Long, Robinson and Jackson were looking for whisky. They
heard a gunshot, jumped in Robinsons' car and sped off. Someone behind
the car shot Long in the back of the head as they left. Long died soon
Soles was arrested on suspicion of murdering Long.
At trial, Long's father testified that 20 minutes after he
was shot, Long told him that Soles was the person who shot him. Long's
sister testified that she heard Long tell his father Soles shot him.
Soles objected to this testimony on the grounds that it
Long argued that since it was a dying declaration,
it was admissible as an exception to hearsay.
Soles argued that Long didn't know he was going to die,
but the Trial Judge found that he did know.
The Trial Judge allowed the testimony to be admitted.
Soles attempted to instruct the jury that a dying
declaration is only admissible if the declarant is aware of their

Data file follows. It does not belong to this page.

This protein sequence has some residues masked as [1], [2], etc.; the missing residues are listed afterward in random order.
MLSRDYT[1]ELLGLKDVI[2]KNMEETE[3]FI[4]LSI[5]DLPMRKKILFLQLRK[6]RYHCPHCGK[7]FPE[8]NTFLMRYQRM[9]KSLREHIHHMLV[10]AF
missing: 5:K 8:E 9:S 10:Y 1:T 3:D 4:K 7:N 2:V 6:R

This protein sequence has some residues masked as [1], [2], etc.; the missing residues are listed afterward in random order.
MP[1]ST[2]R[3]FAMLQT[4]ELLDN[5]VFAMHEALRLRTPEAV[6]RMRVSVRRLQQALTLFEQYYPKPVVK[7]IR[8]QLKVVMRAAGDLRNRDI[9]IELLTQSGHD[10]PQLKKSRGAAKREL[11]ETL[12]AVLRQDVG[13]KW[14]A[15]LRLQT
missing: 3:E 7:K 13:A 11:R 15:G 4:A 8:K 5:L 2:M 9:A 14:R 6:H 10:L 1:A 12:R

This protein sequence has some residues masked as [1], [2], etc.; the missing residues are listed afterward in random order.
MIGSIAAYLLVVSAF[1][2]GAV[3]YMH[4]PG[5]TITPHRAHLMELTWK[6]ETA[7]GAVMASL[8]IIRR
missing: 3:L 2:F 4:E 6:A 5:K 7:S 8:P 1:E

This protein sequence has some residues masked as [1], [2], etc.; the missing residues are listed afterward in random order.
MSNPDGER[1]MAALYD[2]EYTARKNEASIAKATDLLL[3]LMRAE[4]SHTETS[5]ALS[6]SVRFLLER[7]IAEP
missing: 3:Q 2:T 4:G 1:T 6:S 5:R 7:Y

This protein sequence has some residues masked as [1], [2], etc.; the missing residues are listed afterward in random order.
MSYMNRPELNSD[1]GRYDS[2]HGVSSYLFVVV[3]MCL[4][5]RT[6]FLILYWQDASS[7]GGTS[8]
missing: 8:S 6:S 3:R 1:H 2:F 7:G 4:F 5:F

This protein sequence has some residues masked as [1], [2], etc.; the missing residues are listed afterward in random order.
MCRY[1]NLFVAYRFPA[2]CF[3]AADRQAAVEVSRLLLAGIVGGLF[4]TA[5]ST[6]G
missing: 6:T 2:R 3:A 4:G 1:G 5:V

impending death. But the Trial Judge did not give that instruction to the
The Trial Court found Soles guilty of manslaughter. He
The Florida Supreme Court affirmed.
The Florida Supreme Court found that under the common
law, the testimony was admissible.
The Court further found that once the evidence had
properly been admitted, it was for the jury to decide how much weight it
should be given. You can't give the jury instructions to decide whether
the testimony is really admissible or not.
"The court determines the admissibility, and the
jury the credibility of confessions."
Soles was free to argue that Long's statement shouldn't
have been given much weight (especially since it is hard to identify
someone who shoots you in the back of the head.) Soles could
also have argued that Long did not have personal knowledge of who
shot him and therefore his declaration was inadmissible.
This case as decided under the common law. Today, it
would be governed by FRE 804(b)(2), and the judge's ruling would be
based on the preponderance of the evidence, as stated in FRE 104(a).